Google Puts Guidelines Around Use of AI After Employees Protest Drone Surveillance Project
Google will limit its use of AI, a move that comes after employees protested the company's involvement with Maven, a military project to interpret drone surveillance video.
On Thursday, Google CEO Sundar Pichai unveiled guidelines for how Google will limit use of advanced capabilities such as AI and machine learning. For example, Google says it won't use AI to create weapons. But the guidelines don't specifically rule out working with the military.
"Although prompted by the protest over Maven, the guidelines posted Thursday address a much broader range of concerns. Google pledges to avoid creating systems that reinforce societal biases on gender, race, or sexual orientation, for example. They say privacy safeguards should be incorporated into AI technologies, which often gain their power from training on vast data sets like those Google holds from its billions of customers," writes Tom Simonite in Wired.
U.S. Lifts Sanction on Major Chinese Telecom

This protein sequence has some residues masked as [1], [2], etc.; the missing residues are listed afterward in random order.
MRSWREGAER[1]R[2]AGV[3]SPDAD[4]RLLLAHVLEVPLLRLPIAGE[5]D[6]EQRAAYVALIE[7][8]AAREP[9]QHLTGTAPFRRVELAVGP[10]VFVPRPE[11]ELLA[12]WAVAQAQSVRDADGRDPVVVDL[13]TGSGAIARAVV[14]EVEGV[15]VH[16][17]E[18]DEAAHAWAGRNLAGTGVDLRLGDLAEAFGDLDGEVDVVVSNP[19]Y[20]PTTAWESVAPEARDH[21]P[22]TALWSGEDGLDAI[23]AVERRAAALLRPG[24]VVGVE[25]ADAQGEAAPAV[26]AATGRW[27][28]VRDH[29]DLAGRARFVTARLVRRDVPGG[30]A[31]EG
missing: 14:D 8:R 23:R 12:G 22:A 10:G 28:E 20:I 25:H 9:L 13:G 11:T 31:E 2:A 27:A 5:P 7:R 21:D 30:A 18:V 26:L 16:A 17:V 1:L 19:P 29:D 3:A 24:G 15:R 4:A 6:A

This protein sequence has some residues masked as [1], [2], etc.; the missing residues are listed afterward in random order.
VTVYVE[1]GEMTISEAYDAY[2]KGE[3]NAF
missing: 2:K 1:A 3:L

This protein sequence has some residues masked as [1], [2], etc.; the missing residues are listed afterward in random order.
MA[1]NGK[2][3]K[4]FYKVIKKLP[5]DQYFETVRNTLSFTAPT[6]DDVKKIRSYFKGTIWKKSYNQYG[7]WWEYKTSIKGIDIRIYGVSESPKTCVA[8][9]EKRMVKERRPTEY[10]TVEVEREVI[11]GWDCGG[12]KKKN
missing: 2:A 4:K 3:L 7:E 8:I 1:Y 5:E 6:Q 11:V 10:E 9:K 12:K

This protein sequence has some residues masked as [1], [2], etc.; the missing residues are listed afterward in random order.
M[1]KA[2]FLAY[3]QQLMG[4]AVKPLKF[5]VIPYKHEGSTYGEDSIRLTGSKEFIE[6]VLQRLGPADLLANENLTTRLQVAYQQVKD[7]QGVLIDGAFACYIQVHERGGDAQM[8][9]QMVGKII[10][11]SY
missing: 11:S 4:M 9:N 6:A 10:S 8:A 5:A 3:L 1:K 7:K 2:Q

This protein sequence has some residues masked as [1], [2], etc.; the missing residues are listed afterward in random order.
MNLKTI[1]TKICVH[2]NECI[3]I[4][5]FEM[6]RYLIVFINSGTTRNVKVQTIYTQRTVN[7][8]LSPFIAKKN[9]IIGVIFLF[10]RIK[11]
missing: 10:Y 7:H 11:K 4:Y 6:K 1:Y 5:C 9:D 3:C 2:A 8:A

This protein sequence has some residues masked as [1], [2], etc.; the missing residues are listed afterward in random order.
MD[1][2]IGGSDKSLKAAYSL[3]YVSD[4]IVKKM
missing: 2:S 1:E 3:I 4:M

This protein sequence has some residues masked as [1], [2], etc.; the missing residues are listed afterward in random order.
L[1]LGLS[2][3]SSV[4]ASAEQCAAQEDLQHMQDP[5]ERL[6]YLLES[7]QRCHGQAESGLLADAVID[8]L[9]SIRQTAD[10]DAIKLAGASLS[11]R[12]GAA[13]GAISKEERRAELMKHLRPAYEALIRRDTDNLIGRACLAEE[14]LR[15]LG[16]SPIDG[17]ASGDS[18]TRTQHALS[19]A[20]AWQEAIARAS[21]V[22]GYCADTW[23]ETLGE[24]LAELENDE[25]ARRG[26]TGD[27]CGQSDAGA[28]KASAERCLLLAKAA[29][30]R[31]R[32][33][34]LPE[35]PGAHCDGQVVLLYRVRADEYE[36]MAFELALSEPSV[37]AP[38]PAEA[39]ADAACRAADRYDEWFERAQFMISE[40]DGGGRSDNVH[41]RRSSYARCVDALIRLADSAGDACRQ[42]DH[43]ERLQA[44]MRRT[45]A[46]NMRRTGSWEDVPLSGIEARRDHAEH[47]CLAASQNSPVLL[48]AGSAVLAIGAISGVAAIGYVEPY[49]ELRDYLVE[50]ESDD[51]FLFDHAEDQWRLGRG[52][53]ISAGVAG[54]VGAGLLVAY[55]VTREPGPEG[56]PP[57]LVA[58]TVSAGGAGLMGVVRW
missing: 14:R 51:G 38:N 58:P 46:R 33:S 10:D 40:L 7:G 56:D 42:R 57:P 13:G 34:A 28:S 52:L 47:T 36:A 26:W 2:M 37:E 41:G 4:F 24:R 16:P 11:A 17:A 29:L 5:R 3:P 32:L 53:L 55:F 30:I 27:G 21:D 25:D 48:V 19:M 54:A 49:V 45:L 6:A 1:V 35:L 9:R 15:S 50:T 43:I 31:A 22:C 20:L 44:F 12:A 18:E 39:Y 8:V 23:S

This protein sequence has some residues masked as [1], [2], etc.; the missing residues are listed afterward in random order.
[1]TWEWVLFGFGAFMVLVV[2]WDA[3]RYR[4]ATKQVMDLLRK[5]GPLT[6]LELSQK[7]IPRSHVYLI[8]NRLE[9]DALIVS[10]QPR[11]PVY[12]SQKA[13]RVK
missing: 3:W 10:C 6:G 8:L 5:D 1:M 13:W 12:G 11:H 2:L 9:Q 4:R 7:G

President Trump has lifted U.S. sanctions on ZTE, a Chinese telecom that had been banned from buying American products.
"The deal will help defuse tensions with the Chinese president, Xi Jinping, who personally asked Mr. Trump to intervene to save ZTE and whom the president has relied on to help pave the way for next week's summit meeting with the North Korean leader," writes Ana Swanson in the New York Times. "The Commerce Department said that ZTE had agreed to pay a $1 billion fine, replace its board and senior leadership, and allow the United States to more closely inspect the company by effectively having a handpicked compliance team embedded inside the firm."
In 2016, ZTE was found guilty of violating U.S. trade sanctions on North Korea and Iran.
Microsoft's Purchase of GitHub Creates 3 New Billionaires
Microsoft has acquired GitHub, the coding platform of choice for millions of software developers, for $7.5 billion. The move has raised questions over the fate of GitHub, which has served as a repository for software projects since 2008.
The acquisition will turn GitHub co-founders Tom Preston-Werner, Chris Wanstrath and PJ Hyett into billionaires, with each receiving roughly 12.3 million Microsoft shares.
Each of the three GitHub co-founders would own "about 10 times more shares than Chief Executive Officer Satya Nadella, and roughly 14 times more than President Brad Smith. Among insiders, only co-founder Bill Gates's 1.34 percent holding would exceed theirs," writes Tom Metcalf in Bloomberg Tech.
Be sure to watch Emily Chang's interview with Nadella, who promises that GitHub will remain independent and true to its principles.